Falling head over heels – Part One

The cliff divers of Acapulco
The cliff divers of Acapulco

6:30am and another rude awakening by the tannoy for a trauma call this time. Trauma is rare at sea but it does happen. There are no cars or motorbikes to crash but the cane-wielding drivers of mobility scooters can get up a fair clip with the wind behind them and the threat of industrial disaster is never far away when you are living in a kilometre long machine. But this one was for outside the medical centre on Deck 3. Perhaps there had been a fight? Alcohol and frayed tempers do occasionally lead to serious assaults but these were few and far between. So you quickly throw on your scrubs and make your way down one flight of stairs to the medical centre.

How would you manage this less than hypothetical scenario?*

At the bottom of the stairs is your first responder nurse with what looks like a young man in his early twenties. He had been drinking all night and was doing the walk of shame back to his own cabin having struck it lucky earlier in the evening. He had stopped to boast of his conquest to one of his friends from the deck above so he sat on the balcony and leaned backwards to pass on the details. There was a brief tussle between gravity and dexterity and gravity won.so he tumbled down the centre of the stairwell, a distance of five flights, hitting his head and limbs hard enough to leave dents in the polished brass stair rails on every floor on the way down.

A small crowd is forming so you make your way forward to perform a primary assessment. Security have already made the scene safe and cordoned off the stairs and nearby lifts.

  • Airway – Maintaining own, bilateral epistaxis
  • Breathing – Bilateral air entry, no flail, haemo/pneumothorax clinically – tender ribs 5-8 on the left
  • Circulation – Bleeding from scalp, nose and right open elbow fracture, palpable radial pulse
  • Disability – GCS 14/15 (E4V4M6), moving all four limbs with an obvious open fracture/dislocation of the elbow. Pupils equal and reactive
  • Exposure/Environment – Missed impaling himself on the wheelchair outside of the medical centre by one foot!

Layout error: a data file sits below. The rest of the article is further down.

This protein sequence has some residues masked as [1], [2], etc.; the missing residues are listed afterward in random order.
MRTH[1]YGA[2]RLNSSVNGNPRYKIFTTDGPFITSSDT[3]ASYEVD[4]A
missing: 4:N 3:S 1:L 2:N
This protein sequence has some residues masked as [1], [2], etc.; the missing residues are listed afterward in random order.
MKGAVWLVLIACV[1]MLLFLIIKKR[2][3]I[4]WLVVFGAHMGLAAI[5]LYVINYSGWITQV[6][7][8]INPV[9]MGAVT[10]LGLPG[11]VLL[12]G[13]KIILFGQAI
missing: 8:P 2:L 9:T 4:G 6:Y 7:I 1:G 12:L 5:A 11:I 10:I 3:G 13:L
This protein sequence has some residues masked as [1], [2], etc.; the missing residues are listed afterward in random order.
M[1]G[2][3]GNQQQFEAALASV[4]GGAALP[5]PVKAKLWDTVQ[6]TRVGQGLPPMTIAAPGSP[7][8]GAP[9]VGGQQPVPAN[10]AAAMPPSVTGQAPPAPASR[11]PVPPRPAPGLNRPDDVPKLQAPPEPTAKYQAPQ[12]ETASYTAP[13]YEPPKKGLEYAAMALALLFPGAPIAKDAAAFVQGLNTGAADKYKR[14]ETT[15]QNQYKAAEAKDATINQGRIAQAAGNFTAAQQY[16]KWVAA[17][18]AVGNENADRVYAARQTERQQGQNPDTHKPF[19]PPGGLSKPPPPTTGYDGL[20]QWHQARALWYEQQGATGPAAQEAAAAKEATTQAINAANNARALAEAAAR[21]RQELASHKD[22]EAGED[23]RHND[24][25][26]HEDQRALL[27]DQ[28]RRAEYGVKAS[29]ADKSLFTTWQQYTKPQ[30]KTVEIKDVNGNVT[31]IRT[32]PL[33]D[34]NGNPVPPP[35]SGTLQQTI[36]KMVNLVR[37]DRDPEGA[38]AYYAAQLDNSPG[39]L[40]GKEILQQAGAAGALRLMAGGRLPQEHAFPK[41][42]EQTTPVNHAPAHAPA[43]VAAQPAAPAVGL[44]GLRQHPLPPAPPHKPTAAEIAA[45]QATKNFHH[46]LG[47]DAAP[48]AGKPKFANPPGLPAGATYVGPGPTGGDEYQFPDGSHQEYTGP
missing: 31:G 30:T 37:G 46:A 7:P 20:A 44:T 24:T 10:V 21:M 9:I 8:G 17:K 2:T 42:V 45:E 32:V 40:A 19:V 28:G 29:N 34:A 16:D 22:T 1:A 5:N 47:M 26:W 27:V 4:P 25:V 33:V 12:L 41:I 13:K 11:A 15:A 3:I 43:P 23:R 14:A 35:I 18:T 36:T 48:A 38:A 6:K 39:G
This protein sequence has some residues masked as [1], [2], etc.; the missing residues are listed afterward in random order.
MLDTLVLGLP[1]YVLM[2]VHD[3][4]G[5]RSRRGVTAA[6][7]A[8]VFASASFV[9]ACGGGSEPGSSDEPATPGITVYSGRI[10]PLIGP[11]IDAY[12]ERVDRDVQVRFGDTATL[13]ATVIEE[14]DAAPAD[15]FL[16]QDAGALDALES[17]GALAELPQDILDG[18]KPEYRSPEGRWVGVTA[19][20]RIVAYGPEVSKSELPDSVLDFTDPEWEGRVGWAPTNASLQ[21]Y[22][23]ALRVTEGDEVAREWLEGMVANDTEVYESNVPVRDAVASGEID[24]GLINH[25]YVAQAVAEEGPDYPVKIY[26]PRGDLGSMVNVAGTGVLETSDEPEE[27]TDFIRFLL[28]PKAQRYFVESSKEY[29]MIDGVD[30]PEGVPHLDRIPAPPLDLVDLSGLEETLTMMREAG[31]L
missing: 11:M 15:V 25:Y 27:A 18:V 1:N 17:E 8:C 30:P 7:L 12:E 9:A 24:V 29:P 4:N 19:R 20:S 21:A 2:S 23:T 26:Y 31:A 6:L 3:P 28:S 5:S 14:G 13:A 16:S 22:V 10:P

So what would you do? How would you get the patient 20 feet away into the controlled setting of the medical centre?

In order to answer this question you need to know what resources are available on board. You have two doctors and three nurses, one of which has been up all night seeing patients with gastroenteritis. She gets sent to bed at the earliest opportunity and before you can even get IV access a nurse has put on a rigid cervical collar on and the fully loaded Stryker is brought out of the medical centre. In a situation like this when someone has an arm pointing the wrong way analgesia is a priority otherwise there is no way you are going to be able to lift him. Given the nature of his injuries you elect to use ketamine and gently move his broken arm into a mouldable plastic splint. You don’t know if he had sustained a pelvic fracture and the mechanism certainly makes it a distinct possibility so you flip a KED (Kendrick Extraction Device) upside down and jury-rigged a pelvic splint. The essence of cruise ship medicine, just like rural and remote medicine, is making do with what you have – what Casey Parker would call MacGyver Medicine. The well-drilled stretcher party help with the spinal board to Stryker transfer and you’re inside. The whole process takes 10 minutes.

In the high dependency room of the medical centre the two doctors get to work establishing further IV access, taking bloods and giving antibiotics whilst the senior nurse is warming up the x-ray machine. It’s relatively easy to do a plain chest, pelvis and long bones but shooting laterally for cervical or thoraco-lumbar spine injuries is next to impossible on a moving ship. I would have been given my eye teeth for an ultrasound machine. Primary and secondary survey complete and you have identified the following injuries.

  • A closed head injury
  • Open fracture/dislocation of the elbow
  • Multiple rib fractures with no flail or pneumothorax
  • A very tender C6

The problem with the EMST/ATLS style approach is that it falls down once you have ruled out most life or limb threatening injuries. To put this accident in geographical context, you are a day and a half away from Auckland with no provision for a helicopter retrieval and there is no way to divert to another port as you are already heading straight to NZ. How are you going to manage this patient over the next 36 hours?

 

*some minor details have been changed to preserve anonymity

Dr. Andrew Tagg left the shipboard life in 2009 to settle down and lose weight. He is currently an advanced trainee in EM working in Melbourne’s western suburbs. He still has the uniform. Contact him via Twitter @andrewjtagg

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